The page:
Visual Studio 2010

On 10:33 AM
Just as the dust was settling on Visual Studio 2008 the new Visual Studio 2010 is already in a good phase of development(atleast that's what the screen shot says). Visual Studio 2010 has a completely new UI that Microsoft claims is more than just a face lift - it has more punch under the hood.

Click to Enlarge the Screenshot of Visual Studio 2010

Visual Studio 2010 has been re-designed with features such as a reorganized layout with file menus and commands on a “shelf” at the top of the IDE. As you can clearly see fom the screenshot, Microsoft has now begun to use Windows Presentation Foundation (WPF) for the evolution of toolbars and menu bars.

Visual Studio 2010 will also feature a new UI with which developers will be able to enjoy additional real estate space because of multi-monitor support and can also simply drag source code windows to a secondary monitor. Rather cool I must say!!

Well, the question of Why does sp_help and Design View column length have variations in results? has been a Million Dollar question for my SQL geek friend in office. She was confronted with this issue where the column length appears differently when sp_help is used and the correct column length is visible in design view.

Being a SQL geek herself, she usually only uses command line commands (like sp_help) to get the information she needs - but this was a very hard nut for her to crack. Well, she did crack it last evening and here's the detailed explanation on why the variations appear. Hope this information is useful for others who are struck with a similar investigation.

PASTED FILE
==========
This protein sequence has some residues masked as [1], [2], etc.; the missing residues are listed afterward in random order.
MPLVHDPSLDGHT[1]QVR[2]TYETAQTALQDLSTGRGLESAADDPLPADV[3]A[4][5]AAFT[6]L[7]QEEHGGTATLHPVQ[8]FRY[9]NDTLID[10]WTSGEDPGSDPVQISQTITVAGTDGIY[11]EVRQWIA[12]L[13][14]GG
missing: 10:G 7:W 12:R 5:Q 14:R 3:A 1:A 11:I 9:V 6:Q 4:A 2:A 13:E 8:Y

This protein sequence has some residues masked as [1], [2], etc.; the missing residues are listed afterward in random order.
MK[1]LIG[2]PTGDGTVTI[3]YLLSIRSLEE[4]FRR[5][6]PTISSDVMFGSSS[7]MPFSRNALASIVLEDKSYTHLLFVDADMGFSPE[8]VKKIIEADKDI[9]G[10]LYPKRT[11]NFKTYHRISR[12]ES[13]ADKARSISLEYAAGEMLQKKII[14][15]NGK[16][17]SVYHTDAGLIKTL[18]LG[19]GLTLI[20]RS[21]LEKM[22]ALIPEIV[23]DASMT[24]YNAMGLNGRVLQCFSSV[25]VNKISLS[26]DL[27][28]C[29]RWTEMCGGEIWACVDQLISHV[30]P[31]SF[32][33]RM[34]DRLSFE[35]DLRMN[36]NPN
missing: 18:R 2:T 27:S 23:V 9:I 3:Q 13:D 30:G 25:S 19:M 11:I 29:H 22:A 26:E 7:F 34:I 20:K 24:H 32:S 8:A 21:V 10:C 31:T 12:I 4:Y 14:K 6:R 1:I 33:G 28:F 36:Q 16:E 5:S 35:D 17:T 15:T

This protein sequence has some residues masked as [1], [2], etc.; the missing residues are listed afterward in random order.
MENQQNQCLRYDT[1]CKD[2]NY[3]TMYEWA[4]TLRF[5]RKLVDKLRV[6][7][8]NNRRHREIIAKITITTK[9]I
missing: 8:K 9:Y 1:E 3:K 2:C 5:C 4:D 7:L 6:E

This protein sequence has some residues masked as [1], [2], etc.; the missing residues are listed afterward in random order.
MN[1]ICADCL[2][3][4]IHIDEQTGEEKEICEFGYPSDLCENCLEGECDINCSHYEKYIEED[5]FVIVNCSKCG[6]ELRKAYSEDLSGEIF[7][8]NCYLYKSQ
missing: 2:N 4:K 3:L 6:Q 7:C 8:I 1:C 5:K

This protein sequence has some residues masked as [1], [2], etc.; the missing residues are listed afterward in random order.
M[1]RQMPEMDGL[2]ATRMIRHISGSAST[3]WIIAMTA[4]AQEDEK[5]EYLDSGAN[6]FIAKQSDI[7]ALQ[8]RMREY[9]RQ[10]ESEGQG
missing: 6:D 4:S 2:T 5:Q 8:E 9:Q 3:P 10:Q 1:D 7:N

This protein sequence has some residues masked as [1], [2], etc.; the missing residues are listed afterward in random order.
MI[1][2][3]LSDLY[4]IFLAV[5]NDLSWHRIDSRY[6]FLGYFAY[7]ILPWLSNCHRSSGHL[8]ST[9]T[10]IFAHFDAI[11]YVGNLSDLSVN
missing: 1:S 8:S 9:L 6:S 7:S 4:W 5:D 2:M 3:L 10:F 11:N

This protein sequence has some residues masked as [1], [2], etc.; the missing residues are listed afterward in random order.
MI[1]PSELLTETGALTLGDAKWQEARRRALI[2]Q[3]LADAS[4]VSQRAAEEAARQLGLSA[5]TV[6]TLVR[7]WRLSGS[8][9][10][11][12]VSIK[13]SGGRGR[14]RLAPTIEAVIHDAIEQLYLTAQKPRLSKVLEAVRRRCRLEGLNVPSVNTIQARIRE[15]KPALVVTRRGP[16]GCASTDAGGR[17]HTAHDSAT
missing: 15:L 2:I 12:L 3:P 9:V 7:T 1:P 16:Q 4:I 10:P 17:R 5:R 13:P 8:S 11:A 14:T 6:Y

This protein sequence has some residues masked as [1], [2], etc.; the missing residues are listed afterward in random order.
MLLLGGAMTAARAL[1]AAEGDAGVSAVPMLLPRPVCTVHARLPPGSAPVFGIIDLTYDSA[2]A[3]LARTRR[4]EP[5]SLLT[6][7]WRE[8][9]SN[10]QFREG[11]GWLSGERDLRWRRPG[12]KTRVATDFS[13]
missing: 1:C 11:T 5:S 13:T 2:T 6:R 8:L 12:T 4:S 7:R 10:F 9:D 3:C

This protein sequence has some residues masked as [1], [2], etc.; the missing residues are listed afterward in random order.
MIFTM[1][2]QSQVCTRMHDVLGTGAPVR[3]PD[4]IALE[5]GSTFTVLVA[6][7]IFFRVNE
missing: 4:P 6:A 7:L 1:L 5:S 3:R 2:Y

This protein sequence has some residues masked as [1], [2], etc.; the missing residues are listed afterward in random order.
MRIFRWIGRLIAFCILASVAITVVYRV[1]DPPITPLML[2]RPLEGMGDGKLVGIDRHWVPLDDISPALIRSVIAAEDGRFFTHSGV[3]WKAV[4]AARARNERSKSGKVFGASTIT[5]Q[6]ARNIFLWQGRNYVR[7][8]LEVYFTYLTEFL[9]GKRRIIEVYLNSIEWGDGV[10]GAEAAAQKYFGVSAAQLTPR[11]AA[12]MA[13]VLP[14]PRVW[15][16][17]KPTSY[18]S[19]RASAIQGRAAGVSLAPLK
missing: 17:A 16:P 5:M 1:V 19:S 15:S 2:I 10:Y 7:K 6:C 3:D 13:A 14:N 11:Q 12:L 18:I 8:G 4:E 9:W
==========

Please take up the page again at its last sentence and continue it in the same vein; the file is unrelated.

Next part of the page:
When we use sp_help to check the properties of the table, the length of every column which is of Unicode data type (Nchar, Nvarchar, etc.) is doubled than the original column width which can be seen in design view.

For eg. If we have a column whose data type is Nvarchar(25). When we use sp_help for this table, the column length appears 50. But when we open the table in design view it shows 25.

This is because Unicode data type takes 2 bytes for storing data. And sp_help uses int to display the length of the column.

Hope that added some gyan to you too.

Adobe has recently released a new update called 11.0.1 for it's Photoshop CS4 - the most powerful photo editing software currently available. Photoshop CS4 is used by professionals around the world on both Mac and PC environments. But the Version 11.0.1 update has been giving many users a lot of issues in installing the update.

I have given a list of easy steps to install the Photoshop CS4 11.0.1 Update on your system without any issues. Follow the easy steps of installation below:

P.S: You can download the update 11.0.1 here.
  • First of all, Disable all the anti-virus softwares in your system.
  • Next, you will have to ensure that the folder on your hard drive which contains Photoshop is aptly named "Adobe Photoshop CS4".
  • Now go ahead and double-click the "Adobe Photoshop Updater" application.